My first encounter with a large group of learning disabled adults was a sensory overload in terms of sound and activity but beyond that I began to see that these new companions were among the best people I had ever met in my life.  They had humour, enthusiasm, a desire to please and succeed beyond the norm and most of all, a communally strong sense of right and wrong, honest, certainly, beyond what I saw as the norm.

As we began to work together I learned so much from the group who devised the most ingenious ways around obstacles in life to achieve real, individual successes that would be overlooked by the busying masses, using slight of hand to ‘look good’ in a bad way.

Don’t ever underestimate learning disabled, autistic, disabled – whatever you find a person to be on first meeting them, because human nature can be wonderful.  The ones you trust because they seem smart, forceful, trustworthy… are probably the ones with the best qualifications to be a con artist – but see what you find by not judging the book by its cover.

Beware, though, honesty and insight are very threatening to such people and the wonderful people I spoke of at first are prey to these types.  Many of them had degrees of autism from the vast spectrum, so perhaps that was the innate link of understanding we shared – I just didn’t understand it then but from the way they welcomed me, they recognised something way beyond anything I could then, while I was trying to cope with the noise of laughter.

There is a school of thought that we autistics – or whatever term you use – are the next phase of human evolution.  Interesting.  No wonder the dinosaur, self serving liars and manipulators are worried, though we are jumping the gun a little in terms of time scales.

The other group of people I have met who impress me with their similar sense of decency are the ones I’ve met along the path of recovery from the stress place on those of us who care.  From all walks of life and backgrounds, so many of these people have worked for a charity, raised concerns, paid the price, but they hang in there and from them, goodness will ripple outwards still, albeit in a thwarted and reduced way.  We are what we are, which explains much of the desperation of the lowlifes, to be pitied.  We pity the wrong people.  We pity those with some of the best qualities most can never achieve, because it isn’t perceived to be the very strong and powerful force it is.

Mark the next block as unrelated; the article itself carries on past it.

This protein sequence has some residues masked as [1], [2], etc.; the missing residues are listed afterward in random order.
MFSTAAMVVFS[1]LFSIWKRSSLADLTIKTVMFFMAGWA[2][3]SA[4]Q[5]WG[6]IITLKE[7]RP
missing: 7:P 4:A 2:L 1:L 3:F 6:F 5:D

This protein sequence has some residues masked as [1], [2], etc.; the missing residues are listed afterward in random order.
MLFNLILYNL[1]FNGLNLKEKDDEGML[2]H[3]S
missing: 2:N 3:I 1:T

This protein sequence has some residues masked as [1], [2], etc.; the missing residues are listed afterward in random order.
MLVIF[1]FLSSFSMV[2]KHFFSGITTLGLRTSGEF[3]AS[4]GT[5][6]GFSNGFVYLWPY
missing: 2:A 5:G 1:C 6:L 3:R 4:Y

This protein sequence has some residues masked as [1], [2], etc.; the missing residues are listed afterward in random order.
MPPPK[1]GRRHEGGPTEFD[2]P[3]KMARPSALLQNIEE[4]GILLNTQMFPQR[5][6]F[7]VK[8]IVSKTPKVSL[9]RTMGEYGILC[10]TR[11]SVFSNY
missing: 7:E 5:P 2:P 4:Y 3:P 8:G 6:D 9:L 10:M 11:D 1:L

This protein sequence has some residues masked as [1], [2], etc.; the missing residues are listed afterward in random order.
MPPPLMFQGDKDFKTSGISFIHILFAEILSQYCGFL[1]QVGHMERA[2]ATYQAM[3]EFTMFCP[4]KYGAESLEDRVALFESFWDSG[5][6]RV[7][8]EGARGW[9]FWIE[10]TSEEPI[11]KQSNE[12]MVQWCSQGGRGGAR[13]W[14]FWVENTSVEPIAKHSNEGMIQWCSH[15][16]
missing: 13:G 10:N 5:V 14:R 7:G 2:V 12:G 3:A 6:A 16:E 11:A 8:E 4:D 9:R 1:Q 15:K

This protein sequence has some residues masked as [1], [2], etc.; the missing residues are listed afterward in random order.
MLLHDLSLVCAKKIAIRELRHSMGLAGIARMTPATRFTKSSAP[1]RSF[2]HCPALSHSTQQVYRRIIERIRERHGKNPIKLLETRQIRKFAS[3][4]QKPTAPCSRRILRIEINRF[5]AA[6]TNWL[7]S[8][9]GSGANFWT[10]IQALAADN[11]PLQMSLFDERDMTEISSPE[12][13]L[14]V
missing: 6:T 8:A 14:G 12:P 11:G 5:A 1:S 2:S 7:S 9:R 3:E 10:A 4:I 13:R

Care Costs

Would anyone round here enable Glasgow’s vulnerable to be manipulated because they are an easy target? Surely not.  We have an elected city council charged with some tricky financial balancing acts in these times; could they become targets themselves by operators who can provide a better service and for less? On the surface it sounds like it would make sense to follow up on such claims but you have to think who are the best con artists you can think of?  The ones you’d least suspect to leave you with no options and call that self direction.